When Apple announced, during its session with financial analysts, that it would apportion income from the iPhone and Apple TV on a subscription basis, some folks started wondering whether they were planning on adding a subscription service to iTunes.
The answer is, of course, no. Apple’s public strategy, at least for now, isn’t changing. They took this action because certain unannounced free features are going to be added to Apple’s newest hardware products over time, so they can’t book all the income at once. I suppose accountants will want to weigh in on whether any of this makes sense, but I’ll give Apple the benefit of the doubt.
At the same time, Steve Jobs is quoted as saying that he still believes that people want to own their music, not rent it, but left the door open, telling Reuters: “Never say never, but customers don’t seem to be interested in it. The subscription model has failed so far.”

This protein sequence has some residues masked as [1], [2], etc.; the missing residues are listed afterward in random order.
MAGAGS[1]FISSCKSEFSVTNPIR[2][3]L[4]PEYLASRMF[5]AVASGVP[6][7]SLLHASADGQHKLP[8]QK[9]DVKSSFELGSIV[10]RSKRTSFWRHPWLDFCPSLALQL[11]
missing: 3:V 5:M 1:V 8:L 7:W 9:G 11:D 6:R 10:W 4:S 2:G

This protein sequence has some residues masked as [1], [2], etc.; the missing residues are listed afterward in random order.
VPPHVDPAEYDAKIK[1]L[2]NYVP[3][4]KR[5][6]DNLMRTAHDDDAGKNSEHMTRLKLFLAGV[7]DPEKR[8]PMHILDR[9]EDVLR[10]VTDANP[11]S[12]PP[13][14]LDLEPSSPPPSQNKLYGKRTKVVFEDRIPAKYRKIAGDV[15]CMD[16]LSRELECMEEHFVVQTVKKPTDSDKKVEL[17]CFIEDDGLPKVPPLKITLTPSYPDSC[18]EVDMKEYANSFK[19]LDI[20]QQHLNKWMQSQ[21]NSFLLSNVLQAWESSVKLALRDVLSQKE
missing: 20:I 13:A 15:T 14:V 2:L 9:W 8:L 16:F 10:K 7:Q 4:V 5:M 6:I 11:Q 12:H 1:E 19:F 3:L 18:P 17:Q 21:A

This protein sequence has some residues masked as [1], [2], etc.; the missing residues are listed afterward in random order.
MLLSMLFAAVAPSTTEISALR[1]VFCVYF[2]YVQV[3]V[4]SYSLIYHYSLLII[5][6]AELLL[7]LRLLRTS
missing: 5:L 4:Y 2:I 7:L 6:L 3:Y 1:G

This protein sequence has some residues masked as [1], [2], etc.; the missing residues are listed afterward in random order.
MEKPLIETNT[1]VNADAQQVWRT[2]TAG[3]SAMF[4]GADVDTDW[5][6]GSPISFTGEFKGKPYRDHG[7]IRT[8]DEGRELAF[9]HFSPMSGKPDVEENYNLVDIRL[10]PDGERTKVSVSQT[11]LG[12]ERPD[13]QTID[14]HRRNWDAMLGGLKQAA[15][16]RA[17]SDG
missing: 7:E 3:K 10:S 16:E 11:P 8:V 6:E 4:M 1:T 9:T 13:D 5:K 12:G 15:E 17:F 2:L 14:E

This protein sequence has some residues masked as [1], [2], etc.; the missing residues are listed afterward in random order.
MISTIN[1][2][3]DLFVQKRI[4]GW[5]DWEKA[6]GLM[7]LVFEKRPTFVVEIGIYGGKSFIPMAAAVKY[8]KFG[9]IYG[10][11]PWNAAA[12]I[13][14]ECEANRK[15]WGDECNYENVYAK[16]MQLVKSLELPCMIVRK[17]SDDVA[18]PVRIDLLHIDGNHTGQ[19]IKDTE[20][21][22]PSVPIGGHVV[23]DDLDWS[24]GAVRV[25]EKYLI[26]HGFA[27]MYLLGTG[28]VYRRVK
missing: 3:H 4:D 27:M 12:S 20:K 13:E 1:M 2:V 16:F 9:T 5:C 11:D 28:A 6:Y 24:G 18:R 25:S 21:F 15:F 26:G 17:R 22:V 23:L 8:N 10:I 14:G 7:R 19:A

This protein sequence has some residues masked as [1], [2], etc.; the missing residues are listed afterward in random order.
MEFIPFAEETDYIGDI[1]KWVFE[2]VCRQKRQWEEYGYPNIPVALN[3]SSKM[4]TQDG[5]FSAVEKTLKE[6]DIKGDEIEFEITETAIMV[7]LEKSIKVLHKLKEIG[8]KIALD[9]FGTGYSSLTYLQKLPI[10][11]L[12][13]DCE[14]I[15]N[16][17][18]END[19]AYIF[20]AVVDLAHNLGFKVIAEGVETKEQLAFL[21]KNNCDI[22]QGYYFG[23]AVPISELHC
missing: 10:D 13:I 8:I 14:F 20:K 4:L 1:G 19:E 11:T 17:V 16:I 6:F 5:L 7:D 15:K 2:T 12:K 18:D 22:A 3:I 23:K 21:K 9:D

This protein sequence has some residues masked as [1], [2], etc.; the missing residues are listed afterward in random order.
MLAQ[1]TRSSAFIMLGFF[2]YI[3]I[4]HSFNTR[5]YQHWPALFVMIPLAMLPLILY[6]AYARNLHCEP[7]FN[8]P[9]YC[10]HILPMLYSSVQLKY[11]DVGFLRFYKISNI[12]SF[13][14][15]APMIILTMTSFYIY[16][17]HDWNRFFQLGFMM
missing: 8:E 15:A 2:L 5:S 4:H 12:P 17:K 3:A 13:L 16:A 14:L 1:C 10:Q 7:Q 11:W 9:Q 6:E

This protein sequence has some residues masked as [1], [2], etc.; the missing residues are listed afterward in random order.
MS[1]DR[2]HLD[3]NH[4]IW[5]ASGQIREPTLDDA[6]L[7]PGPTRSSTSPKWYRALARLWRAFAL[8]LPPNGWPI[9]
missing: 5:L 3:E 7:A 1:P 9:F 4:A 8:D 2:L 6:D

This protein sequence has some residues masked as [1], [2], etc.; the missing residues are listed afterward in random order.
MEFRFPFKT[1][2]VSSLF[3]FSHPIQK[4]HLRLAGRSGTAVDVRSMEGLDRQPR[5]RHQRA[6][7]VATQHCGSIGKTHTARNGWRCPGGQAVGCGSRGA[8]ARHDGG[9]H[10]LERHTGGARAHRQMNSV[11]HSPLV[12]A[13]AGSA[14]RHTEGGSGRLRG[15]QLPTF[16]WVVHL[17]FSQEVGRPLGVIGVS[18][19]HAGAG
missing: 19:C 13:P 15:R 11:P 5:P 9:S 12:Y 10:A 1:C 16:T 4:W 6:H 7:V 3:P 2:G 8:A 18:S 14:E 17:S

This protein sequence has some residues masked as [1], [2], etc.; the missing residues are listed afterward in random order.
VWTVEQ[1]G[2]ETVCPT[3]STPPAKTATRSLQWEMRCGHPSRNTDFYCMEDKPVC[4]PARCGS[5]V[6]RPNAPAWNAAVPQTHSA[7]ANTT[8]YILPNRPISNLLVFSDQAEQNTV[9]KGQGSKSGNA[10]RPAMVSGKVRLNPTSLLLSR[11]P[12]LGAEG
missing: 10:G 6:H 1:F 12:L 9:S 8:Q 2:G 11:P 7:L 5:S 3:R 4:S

There’s also talk that the music companies are planning to push for an iTunes subscription service in their latest negotiations over contracts for the coming year. These are the pending deals that might also add DRM-free content from the rest of the majors in the industry.
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